Shrewsbury, meanwhile, have won a single game all year: a replay against Bristol City in the last round with a goal in the penultimate minute.

“We will pick a game plan,” said manager Sam Ricketts of their fourth-round opponents then. “They have weakness like any team. We will have to ride our luck and when we get chances have to try and take them.”

He is right. Liverpool do have weaknesses. They are not infallible in defence, can be profligate in attack and have not played well for an entire 90 minutes since either strolling past Sheffield United on January 2 or hammering Leicester on Boxing Day.

And they will inevitably not play a full-strength side. But that did for Everton at Anfield and Harvey Elliott, Curtis Jones, Neco Williams and Pedro Chirivella can expect another senior call.

Not that Liverpool won’t take this seriously. The Treble is in their sights and while the Premier League title is Merseyside-bound, they are possibly five games from Wembley glory. The first is on Sunday evening.

 

Team who can be examined but, frankly, it’s been a long week and you could do with a nap – Manchester United
There is approximately no good that can come from an FA Cup fourth-round tie with Tranmere. Manchester United either dispose of the second lowest-ranked team left in the competition or continue to make great strides as yet another opponent picks their strongest team to face and thwart them.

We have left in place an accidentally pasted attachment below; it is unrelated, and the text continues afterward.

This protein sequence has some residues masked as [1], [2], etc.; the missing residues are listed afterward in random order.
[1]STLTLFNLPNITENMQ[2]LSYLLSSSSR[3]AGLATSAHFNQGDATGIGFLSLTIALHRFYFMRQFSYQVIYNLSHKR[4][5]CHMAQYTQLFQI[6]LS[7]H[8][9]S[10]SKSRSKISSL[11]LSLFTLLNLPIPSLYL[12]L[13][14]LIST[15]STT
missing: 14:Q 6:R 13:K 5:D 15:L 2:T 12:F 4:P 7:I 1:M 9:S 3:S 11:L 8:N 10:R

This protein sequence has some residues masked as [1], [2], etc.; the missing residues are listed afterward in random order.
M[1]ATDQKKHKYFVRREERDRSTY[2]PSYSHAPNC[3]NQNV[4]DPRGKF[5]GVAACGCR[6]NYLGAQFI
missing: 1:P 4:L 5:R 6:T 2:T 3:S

Even a comfortable victory would come with the caveat of beating someone 21st in League One. Although that is preferable to the alternative of playing poorly, as was the case in September’s draw and subsequent penalty shootout win over third-tier Rochdale.

Ole Gunnar Solskjaer, with roughly no self-awareness, praised United for their steely spot kicks in that *Carabao Cup third-round game*. “We handled that really well,” he said, adding: “That’s our tradition, to do it the hard way.”

Christ.

While there is everything to lose and precious little to gain on Sunday, there must be a response. In their past seven games, United have lost 2-0 more often than they have won by any scoreline. These are not narrow defeats but clear ones.

And although the prospect of beating Tranmere three days after Micky Mellon’s side battled through extra-time to earn the opportunity provides no possible confidence boost, defeat or a draw would knock them even further off track.